Me, a moderate? I hope not! I’m actually trying to present a balanced view of a difficult subject matter and to reply to comments that yearn to take me off topic. Like Terri is trying to point out, the conversation is supposed to be with the Constitutional legalities of a woman running for the office of President. The comments, however, have devolved into discussing God’s desire for a leader. That’s not wrong, but it is outside of the scope of the post.

    Terri– all I can say to you is to read the rest of the series and see how I treat it in the posts.

  • Arthur says on: September 6, 2007 at 1:36 am

     

    My primary reason for not voting is that I do not see a candidate worth voting for. If a vote is my moral and ethical voice then I am left with a choice between the legal murder of unborn children (notably the republican party has not done away with legal abortion) and war for oil (though I doubt the democrats would sucessfully bring the war in Iraq to an end.)

    Note: calling the war in Iraq a war for oil is to over simplify the situation. Of course I recognize the intricate reasons for the war in Iraq… but in the end I simply don’t agree with the priniciples, morally and ethically, upon which that particular war was founded.

    MInTheGap Writes:
    Me, a moderate? I hope not! I’m actually trying to present a balanced view of a difficult subject matter and to reply to comments that yearn to take me off topic.

    It is precisely your attempt to present a balanced view that I was pointing to. This is the epitome of ‘moderate’.

    Our ‘enlightened,’ ‘modern’ existential view on the world as Americans seems to think there are two sides to every argument. But in reality there are many more sides, that is if ‘sides’ is even an accurate way to think of things. If there ARE to be two sides, then let it be God’s side and all other opinions.

    If the Holy Spirit prompted me to vote I would vote. So far, this has not been the case. Truly, the Spirit has prompted the opposite action, as I have descibed.

    My reason for not voting has less to do with whether God controls the elections and more to do with my view of the futile hope of Democracy. I don’t think that there is a ‘right’ candidate that we are to elect. The world itself is fallen, and therefore there is no leader that can make it all better or even prevent the inevitable demise of civilization and ultimate return of Christ. Bush, a ‘christian’, has done much to play into the hands of the enemy and ultimately bring about the mystery of Babylon. And this is someone who is supposed to be on God’s side. But he cannot stop the end from coming. He cannot stop the rebuilding of the temple, the one world government, currency and religion. He cannot even slow it’s course for all this was foretold long ago.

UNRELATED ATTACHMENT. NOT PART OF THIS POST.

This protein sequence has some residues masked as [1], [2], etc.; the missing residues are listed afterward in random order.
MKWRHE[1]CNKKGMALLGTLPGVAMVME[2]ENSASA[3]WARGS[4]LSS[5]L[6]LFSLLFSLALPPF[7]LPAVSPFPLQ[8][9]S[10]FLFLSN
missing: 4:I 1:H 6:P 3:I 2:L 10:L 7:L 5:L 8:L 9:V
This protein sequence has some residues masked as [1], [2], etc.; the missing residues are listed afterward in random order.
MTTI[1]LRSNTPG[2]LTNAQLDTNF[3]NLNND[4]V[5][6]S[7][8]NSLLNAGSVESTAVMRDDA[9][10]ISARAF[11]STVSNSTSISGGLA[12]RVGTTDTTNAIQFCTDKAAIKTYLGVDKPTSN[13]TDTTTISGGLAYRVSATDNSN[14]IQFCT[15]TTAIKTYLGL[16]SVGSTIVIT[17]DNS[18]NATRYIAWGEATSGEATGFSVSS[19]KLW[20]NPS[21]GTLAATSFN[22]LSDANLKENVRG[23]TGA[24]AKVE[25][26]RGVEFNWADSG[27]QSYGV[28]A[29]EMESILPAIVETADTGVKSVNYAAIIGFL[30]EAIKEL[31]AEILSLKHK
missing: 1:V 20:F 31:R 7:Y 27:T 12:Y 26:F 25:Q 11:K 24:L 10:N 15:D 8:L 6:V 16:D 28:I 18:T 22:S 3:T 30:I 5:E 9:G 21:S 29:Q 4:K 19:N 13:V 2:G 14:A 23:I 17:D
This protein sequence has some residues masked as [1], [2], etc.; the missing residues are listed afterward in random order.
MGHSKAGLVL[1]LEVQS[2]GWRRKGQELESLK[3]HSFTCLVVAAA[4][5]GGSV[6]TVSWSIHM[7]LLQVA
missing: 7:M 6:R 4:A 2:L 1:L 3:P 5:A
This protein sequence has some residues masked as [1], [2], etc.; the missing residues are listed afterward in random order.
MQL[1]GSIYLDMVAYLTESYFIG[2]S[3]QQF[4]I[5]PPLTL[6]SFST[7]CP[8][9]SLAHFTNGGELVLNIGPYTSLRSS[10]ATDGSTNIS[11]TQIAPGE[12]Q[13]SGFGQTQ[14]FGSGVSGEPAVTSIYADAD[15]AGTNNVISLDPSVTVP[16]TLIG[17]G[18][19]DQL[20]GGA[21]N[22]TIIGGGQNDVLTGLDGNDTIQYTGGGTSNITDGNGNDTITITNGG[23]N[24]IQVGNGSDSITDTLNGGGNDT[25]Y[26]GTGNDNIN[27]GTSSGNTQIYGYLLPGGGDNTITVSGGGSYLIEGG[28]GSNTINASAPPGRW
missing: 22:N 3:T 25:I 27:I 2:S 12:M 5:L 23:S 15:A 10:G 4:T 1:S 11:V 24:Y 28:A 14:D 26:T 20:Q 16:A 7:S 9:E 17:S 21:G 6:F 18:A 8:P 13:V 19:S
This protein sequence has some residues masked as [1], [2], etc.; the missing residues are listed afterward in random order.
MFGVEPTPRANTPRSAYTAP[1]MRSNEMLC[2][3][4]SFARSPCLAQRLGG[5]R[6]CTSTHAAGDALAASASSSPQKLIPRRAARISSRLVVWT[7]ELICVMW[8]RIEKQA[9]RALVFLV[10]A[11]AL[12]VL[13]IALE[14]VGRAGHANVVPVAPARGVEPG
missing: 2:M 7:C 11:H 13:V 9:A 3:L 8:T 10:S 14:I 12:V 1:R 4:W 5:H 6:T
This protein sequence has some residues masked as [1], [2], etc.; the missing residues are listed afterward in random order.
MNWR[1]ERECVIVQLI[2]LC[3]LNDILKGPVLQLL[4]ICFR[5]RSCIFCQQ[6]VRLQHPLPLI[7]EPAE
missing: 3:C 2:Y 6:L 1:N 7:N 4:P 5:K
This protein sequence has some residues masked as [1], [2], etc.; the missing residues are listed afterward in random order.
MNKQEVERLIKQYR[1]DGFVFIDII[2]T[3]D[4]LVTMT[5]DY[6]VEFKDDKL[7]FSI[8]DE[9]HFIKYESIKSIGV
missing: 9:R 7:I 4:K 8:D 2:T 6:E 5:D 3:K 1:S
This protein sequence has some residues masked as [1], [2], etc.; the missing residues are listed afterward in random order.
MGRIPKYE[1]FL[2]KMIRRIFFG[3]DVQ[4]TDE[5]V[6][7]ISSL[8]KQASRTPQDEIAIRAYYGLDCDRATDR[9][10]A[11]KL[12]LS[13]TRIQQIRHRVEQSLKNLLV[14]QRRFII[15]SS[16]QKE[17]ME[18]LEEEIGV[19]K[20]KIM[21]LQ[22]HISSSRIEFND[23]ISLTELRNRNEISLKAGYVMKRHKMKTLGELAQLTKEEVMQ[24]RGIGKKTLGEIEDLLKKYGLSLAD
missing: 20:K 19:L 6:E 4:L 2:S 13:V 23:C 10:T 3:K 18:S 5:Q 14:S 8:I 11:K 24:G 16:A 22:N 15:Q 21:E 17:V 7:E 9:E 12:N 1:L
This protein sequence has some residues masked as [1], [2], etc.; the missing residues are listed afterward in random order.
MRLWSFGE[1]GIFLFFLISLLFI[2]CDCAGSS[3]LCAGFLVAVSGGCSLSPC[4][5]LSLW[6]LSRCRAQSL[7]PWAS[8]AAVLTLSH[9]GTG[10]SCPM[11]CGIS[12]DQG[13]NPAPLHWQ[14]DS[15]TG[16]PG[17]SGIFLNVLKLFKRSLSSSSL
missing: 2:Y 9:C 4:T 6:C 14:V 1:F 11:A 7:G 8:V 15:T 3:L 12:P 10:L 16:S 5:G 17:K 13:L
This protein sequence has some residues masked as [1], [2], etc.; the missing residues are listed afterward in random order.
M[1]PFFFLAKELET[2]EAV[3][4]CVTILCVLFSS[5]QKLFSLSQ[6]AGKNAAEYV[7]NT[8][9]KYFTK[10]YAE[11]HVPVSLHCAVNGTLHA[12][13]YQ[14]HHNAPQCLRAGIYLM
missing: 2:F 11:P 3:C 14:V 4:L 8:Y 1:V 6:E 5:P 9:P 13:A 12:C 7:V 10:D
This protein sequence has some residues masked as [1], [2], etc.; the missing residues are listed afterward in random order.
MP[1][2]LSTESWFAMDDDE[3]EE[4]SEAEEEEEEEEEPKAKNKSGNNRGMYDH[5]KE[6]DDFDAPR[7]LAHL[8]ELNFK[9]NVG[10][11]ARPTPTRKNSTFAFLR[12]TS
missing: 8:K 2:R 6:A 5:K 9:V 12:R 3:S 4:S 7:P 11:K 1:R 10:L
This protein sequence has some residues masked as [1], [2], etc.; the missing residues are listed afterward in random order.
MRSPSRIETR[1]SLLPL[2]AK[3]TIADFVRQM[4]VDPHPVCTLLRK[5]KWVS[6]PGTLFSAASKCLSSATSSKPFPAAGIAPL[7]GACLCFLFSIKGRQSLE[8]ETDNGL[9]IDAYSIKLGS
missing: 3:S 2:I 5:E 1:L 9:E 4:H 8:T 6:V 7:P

It is not my argument at all that “God would make sure we get the leader we are supposed to.” And therefore the analogy you draw between voting in government and witnessing in the Kingdom misses the point entirely. This analogy requires the supposition that the governments of the world are logcally akin to the Kingdom of God. I disagree. I think the governments of the world are apples to the Kingdom’s oranges.

    Why do I choose to witness for Christ and not vote? Because I don’t believe that there is a vote I can make which properly reresents my God. However, I can witness to properly represent my God by the power of the Spirit within me, and by using the Word of the Bible.

    If I vote republican, I may well take a stand against abortion, but I would be takng a stand toward war.

    If I vote democratic, I may well take a stand against war, but I would be taking a stand toward aborton.

    Furthermore both ideologies misrepresent freedom. One would outlaw any mention of One God (in particular.) The other ideology would outlaw any ‘profanity’ such as ‘four letter words.’

    MInTheGap Writes:
    Now, as for which of the candidates to vote for, the efficacy of voting for someone who has “no chance” to win, and the other questions that come when deciding who should get your vote, that’s a subject for another time– a deeply interesting question in and of itself.

    I dont’ find it a terribly interesting discussion to have at all. I’d rather call it a distraction. Better to discuss “Who is my neighbor?” or “What did Jesus mean when he said Love your enemies and pray for those who persecute you?”

    As for the devolution of the discussion, I’d say that it is more pertinent to discuss the ethical, theological, and moral implications of a female president and the reasons behind such stances than it is to discuss the legal particulars. Afterall, this is a democratic nation and whatever the masses believe will be written into law anyway. Therefore, if a woman is elected she will not be stopped by questioning the letter of the law of the land, instead there will be an amendment made to allow what the people demand.

    Man, seriously, could you have chosen your words any better? “The comments, however, have devolved into discussing God’s desire for a leader.” I mean… taking this statement alone, do you seriously believe that for a conversation to leave the realm of the secular and begin a God-oriented direction is a step down or a step backward or a step in the wrong direction? Perhaps it was an evolution!

    Look, the last thing I want to do is offend anyone here and that is by no means the motive behind my writing. But sometimes I think that we Christians never stop to think about the fundamental reasoning and core beliefs, based on faith, behind our intellectual stances on ‘hot’ topics. I know I’m pretty gritty in these comments, but I guess sometimes I feel called to stand in a strong position… even if it’s bound to be unpopular.

    And finally, another direct answer to your question. Let’s see if I’ve got the angle you’re looking for this time:

    MInTheGap Writes: